Kljestan: I met with the coach for a couple of hours and sat with him, and he was a really nice guy. He just talked to me not just about football but also about life, and seemed like a really good person. I know the general manager, who has been trying to sign me for a long time, had told me that he liked my mentality and my athletic ability in order to be able to run up and down the field the whole game, so I think they see me as more of a box-to-box midfielder that helps control the game and makes a lot of off-the-ball runs as well.

Question: That is coming from the GM, not the coach. Is that a little concerning?
Kljestan: Maybe, but I know that the coach and general manager have a vey close relationship, and have worked together for a long time. The coach told me what the general manager sees in you I see as well. I am going to have to go in and prove myself no matter what, even if they are signing me to be the star of the team, which they are probably not. Even if they were, I still feel I have to prove myself as if I am nobody. I am going to go in there with my head down and work super hard and try to make myself into the lineup.”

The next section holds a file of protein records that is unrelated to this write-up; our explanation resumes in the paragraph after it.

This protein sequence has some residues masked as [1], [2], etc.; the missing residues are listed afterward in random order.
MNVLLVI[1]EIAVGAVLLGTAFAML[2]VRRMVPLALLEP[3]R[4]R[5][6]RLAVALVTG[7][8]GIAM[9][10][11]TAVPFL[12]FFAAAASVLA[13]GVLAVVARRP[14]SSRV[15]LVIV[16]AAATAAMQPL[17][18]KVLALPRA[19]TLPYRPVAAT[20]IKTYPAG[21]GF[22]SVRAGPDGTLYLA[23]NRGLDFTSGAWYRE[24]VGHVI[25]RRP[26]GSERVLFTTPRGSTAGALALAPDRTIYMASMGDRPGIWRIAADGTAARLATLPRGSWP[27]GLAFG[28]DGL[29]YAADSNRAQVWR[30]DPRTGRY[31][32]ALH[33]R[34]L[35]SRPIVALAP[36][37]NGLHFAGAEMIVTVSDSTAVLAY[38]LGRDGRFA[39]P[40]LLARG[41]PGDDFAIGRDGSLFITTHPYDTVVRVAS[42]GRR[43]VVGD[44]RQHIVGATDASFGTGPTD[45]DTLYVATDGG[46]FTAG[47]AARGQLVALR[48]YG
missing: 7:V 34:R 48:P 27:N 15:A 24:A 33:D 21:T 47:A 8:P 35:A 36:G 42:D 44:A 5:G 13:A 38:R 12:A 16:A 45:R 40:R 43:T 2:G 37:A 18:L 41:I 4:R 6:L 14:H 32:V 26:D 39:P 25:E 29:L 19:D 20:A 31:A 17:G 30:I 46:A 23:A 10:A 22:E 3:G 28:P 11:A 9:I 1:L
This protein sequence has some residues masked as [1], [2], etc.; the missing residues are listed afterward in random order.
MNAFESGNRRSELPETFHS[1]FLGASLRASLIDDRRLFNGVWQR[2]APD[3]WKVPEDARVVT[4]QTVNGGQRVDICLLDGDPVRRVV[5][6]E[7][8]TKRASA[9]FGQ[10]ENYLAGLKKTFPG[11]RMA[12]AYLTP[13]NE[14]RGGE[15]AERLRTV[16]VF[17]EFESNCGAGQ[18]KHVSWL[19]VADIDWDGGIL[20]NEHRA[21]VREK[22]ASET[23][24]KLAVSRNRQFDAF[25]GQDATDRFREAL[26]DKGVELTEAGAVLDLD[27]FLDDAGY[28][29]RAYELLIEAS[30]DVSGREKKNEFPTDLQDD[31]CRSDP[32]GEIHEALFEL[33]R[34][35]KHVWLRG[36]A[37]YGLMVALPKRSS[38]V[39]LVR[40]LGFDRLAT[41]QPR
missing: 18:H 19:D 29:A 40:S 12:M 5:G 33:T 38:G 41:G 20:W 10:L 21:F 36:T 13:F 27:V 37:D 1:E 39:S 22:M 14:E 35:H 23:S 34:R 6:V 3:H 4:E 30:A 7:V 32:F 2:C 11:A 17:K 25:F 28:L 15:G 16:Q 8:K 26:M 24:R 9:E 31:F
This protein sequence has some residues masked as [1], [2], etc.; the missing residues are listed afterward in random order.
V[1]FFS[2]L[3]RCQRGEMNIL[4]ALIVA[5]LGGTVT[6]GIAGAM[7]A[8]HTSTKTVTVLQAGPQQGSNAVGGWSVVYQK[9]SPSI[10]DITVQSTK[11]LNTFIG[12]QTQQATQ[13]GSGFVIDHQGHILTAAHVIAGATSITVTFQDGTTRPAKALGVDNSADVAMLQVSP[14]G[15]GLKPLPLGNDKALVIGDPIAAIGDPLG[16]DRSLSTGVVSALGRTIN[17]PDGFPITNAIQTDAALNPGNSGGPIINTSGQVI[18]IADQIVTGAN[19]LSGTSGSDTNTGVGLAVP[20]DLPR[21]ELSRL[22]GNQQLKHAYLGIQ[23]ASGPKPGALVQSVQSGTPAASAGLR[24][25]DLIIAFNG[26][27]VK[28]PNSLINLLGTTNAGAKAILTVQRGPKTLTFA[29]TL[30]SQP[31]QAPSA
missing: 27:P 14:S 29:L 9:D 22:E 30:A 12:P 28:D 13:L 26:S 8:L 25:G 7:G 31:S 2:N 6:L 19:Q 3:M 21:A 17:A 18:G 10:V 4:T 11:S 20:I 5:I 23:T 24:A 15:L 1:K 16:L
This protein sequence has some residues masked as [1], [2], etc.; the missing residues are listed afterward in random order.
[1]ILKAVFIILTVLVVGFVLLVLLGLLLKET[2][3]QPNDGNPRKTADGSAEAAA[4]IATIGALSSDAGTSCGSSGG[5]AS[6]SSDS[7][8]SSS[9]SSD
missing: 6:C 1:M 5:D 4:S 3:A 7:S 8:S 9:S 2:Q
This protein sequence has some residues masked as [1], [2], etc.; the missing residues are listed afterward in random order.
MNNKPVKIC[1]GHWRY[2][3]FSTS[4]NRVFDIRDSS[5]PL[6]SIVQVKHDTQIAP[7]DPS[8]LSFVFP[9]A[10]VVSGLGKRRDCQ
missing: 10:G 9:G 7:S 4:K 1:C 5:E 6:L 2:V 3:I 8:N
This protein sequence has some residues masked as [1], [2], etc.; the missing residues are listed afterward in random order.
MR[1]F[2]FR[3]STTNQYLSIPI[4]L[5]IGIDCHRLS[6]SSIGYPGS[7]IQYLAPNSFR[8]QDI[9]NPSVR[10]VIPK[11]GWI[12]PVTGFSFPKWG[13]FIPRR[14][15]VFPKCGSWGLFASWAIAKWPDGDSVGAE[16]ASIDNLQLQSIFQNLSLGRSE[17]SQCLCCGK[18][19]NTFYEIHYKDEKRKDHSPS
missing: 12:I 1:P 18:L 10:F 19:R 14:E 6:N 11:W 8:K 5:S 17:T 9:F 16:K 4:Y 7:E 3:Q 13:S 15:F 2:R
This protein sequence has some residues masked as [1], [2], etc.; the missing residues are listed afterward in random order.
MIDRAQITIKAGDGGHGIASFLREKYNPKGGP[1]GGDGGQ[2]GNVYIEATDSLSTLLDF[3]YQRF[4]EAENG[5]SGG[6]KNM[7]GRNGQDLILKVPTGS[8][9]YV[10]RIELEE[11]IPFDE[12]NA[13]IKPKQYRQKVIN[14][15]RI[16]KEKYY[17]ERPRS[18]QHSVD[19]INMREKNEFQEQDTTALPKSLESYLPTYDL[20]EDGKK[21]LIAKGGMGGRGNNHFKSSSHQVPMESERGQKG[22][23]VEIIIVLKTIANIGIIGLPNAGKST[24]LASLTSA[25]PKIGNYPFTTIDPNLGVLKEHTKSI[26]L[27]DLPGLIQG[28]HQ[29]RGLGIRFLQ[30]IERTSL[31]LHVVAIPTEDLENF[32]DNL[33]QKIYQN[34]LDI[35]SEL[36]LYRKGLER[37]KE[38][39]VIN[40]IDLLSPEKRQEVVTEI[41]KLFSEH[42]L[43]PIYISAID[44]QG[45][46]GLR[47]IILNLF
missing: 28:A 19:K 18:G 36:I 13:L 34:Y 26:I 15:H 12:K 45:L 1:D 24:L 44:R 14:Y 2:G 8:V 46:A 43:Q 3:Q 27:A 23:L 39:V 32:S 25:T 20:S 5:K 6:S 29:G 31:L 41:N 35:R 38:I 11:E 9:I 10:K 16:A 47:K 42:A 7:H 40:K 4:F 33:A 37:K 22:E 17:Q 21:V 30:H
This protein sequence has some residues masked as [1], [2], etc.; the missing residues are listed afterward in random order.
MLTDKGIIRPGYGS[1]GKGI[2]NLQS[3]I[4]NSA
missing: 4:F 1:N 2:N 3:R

Question: What part of your decision was based on based on not being chosen for the US national team?
Kljestan: Not my decision really. Maybe it made things a little easier for me to leave. I have always had a dream of playing in Europe, and soccer careers are pretty short. You want to make the most money while you can. This was a great offer to not only play for a pretty big club historically but a Champions League team and have a good contract for some security later in life. A lot of things went into it, but overall I think it was a pretty easy decision.